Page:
Harvard University is commemorating its 375th anniversary this year with a special gift — a mobile tour of Harvard Yard for visitors, neighbors, and members of the Harvard community.With any web-enabled smartphone, the Harvard Mobile Yard Tour app allows users to take a self-guided tour to learn more about the University’s rich history as they explore Harvard Yard. For example, users will learn which Harvard building housed George Washington and his troops during the Revolutionary War, view colonial artifacts dug from the Yard by archaeology students, and see how the University is using technology to make its collections accessible to anyone with a computer. Users will also hear from students on what it’s like to live in Massachusetts Hall, view President Drew Faust’s office, and learn the history of the wooden water pump in the Yard.A collaborative effort between Harvard Public Affairs and Communications and the Office of the University Marshal, the tour features writing and narration by Harvard College students. Each of the 16 stops offers explanatory text about the significance of that location, as well as audio, video, and images with information in four categories:Inside/Out: See what’s inside iconic Harvard Yard buildings not accessible to the general public.Fast facts: Learn interesting facts about locations and events in the Yard.Innovation: Understand Harvard’s commitment to innovation and discovery.History: Learn about 375 years of enduring academic excellence and access to students around the world.Though the walking tour is intended for users located in the Yard, the app can also be downloaded from any location for a remote tour experience.To get started, users need a web-enabled smartphone or an iPhone. The tour is accessible on your mobile device at yardtour.harvard.edu or can be downloaded from the iTunes App store. In addition, visitors can still learn about the Harvard campus by visiting the Information Center in Holyoke Center.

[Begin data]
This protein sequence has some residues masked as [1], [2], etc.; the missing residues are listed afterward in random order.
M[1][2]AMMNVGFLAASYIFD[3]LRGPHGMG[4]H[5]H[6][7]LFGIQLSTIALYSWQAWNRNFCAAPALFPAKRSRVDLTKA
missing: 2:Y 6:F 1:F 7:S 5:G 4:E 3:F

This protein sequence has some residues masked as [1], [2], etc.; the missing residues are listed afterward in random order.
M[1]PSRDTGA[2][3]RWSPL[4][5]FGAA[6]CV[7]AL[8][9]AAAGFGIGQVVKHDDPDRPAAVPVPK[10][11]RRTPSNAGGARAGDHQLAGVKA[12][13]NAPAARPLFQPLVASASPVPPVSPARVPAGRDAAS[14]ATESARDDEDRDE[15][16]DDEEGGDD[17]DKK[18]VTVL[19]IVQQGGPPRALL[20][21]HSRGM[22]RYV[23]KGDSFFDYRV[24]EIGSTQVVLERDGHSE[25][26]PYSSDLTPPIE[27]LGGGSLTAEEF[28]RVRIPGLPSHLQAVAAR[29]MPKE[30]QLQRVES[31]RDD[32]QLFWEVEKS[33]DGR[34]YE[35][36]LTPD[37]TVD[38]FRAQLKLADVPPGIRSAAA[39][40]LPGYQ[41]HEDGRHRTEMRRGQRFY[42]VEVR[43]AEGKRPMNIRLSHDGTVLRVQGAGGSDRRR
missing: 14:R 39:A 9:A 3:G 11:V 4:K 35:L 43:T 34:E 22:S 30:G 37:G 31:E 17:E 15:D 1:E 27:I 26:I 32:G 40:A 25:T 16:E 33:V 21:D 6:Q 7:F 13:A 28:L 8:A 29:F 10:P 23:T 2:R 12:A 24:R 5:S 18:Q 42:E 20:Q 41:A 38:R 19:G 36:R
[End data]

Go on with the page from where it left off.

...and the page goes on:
Every week, Broadway.com introduces readers to a new Fresh Face in the New York theater scene—this season, 11 of our stellar standouts became 2015 Tony nominees! Read below for a cheat sheet on Alex Sharp, Sydney Lucas, Steven Boyer, Leanne Cope, Geneva Carr and more Tony-nominated breakout stars, featuring portraits by Broadway.com Photo Editor Caitlin McNaney. See if these first-time nominees win big at the Tony Awards June 7! MATTHEW BEARDEdward in SkylightSkylight is Matthew Beard’s Broadway debut, but it isn’t his first time working with co-star Carey Mulligan. The pair previously appeared on the big screen in When Did You Last See Your Father? in 2007 and An Education in 2009. The actor, who calls Sheffield home, has had insomnia since his move to New York City. “It feels like the city whizzes by your window,” he said, “and all you have to do is step out your front door to join the wave.” LEANNE COPELise in An American in ParisA British ballerina turned Broadway star, Cope is the very definition of poise in An American in Paris—but in her Fresh Face feature, she revealed her obsession with trashy reality TV (especially The Only Way Is Essex, which is the UK’s answer to Jersey Shore) and her shower cubicle audition for the musical’s director and choreographer Christopher Wheeldon. BRANDON URANOWITZAdam in An American in ParisWhile Brandon Uranowitz is fairly new on the Broadway scene (he made his debut in the 2011 jukebox musical Baby It’s You!), at age 10 he was the only star of Toronto’s Ragtime who did not get cast in the Broadway transfer. “I looked too Jewish,” he told Broadway.com. “They dyed my hair and eyebrows every two weeks. Imagine me with foils on my head and white shit in my eyebrows.” LYDIA LEONARDAnne Boleyn in Wolf Hall Parts One & TwoAfter wowing London audiences as Anne Boelyn in Wolf Hall Parts One and Two, she’s reprising her powerhouse performance on Broadway (in an extremely tricky corset). Although Leonard isn’t a singer, she’s dreaming of taking singing lessons so she can one day play Sally Bowles in Cabaret…and maybe Elphaba in Wicked! GENEVA CARRMargery in Hand to GodWhile Carr isn’t quite as crazy as her character in Hand to God, she’s got a great life story. After living in 11 states, she settled down with her husband, a “handsome, smarty-pants architect from Tokyo” whom she met on OKCupid. While the 44-year-old is making her Broadway debut, you might recognize her as AT&T’s nagging “Rollover Mom,” a gig that paid for her apartment. EMILY SKEGGSMedium Alison in Fun HomeThe Broadway newbie grew up seeing theater in New York City, but as a kid, she was more interested in being an animal than an actor. “My parents used to call me the Wolf Child because I was a really rambunctious kid,” she said. “I would get into these horrible temper tantrums where I would snarl and bite people.” STEVEN BOYERJason in Hand to GodThis Tony nominee isn’t technically a Broadway newbie—he cut his teeth playing Gilley in the 2002 revival of I’m Not Rappaport—but his explosive performance as a troubled teen and his posessed sock puppet Tyrone has the theater scene buzzing. Before his big break, he upstaged Leonardo DiCaprio in a bit part in The Wolf of Wall Street and proposed to his wife Emily on a kiss-cam at an NBA game. SYDNEY LUCASSmall Alison in Fun HomeWhen we first met Sydney Lucas, she was a 10-year-old bundle of energy taking on the tough role of young Alison Bechdel in the new musical Fun Home at the Public Theater. She’s now reprising her role on Broadway, and while she’s a little bit older and wiser, her performance is just as powerful. “People ask me, ‘What do you want to be when you grow up?'” she said. “And I tell them, ‘I’m already doing it. I can’t change!” RICHARD McCABEHarold Wilson in The AudienceIt’s his first time on Broadway, but McCabe has played a Prime Minister three times before on stage and screen. “It’s strange, because I would be a lousy politician,” he said. “I couldn’t keep up that pretense all the time.” But he’s happy to keep up the pretense on stage, especially if it means improvising with fellow Tony nominee Helen Mirren. ALEX SHARPChristopher in The Curious Incident of the Dog in the Night-TimePlucked straight from Juilliard (which he called “a fairly traumatic experience”), 25-year-old Sharp’s performance in Curious Incident is the talk of the town. But before he was a Broadway star, he was building tables to pay his rent. “I found all of these distressed wood tables for sale at extraordinary prices online, so I went to Home Depot, made the tables and starting selling them,” he said. “I have a more glamorous job now.” MICAH STOCKGus in It’s Only a PlayThere’s a reason Micah Stock is so adept at playing coat check boy Gus in the star-packed revival of It’s Only a Play—he actually was a coat check boy before making his Broadway debut! The star, who was the only actor in the Terrence McNally comedy nominated for a Tony Award, is still awestruck about appearing alongside Nathan Lane and Matthew Broderick. “I’m spoiled just to even be on the poster, let alone be on stage with them,” he told Broadway.com. View Comments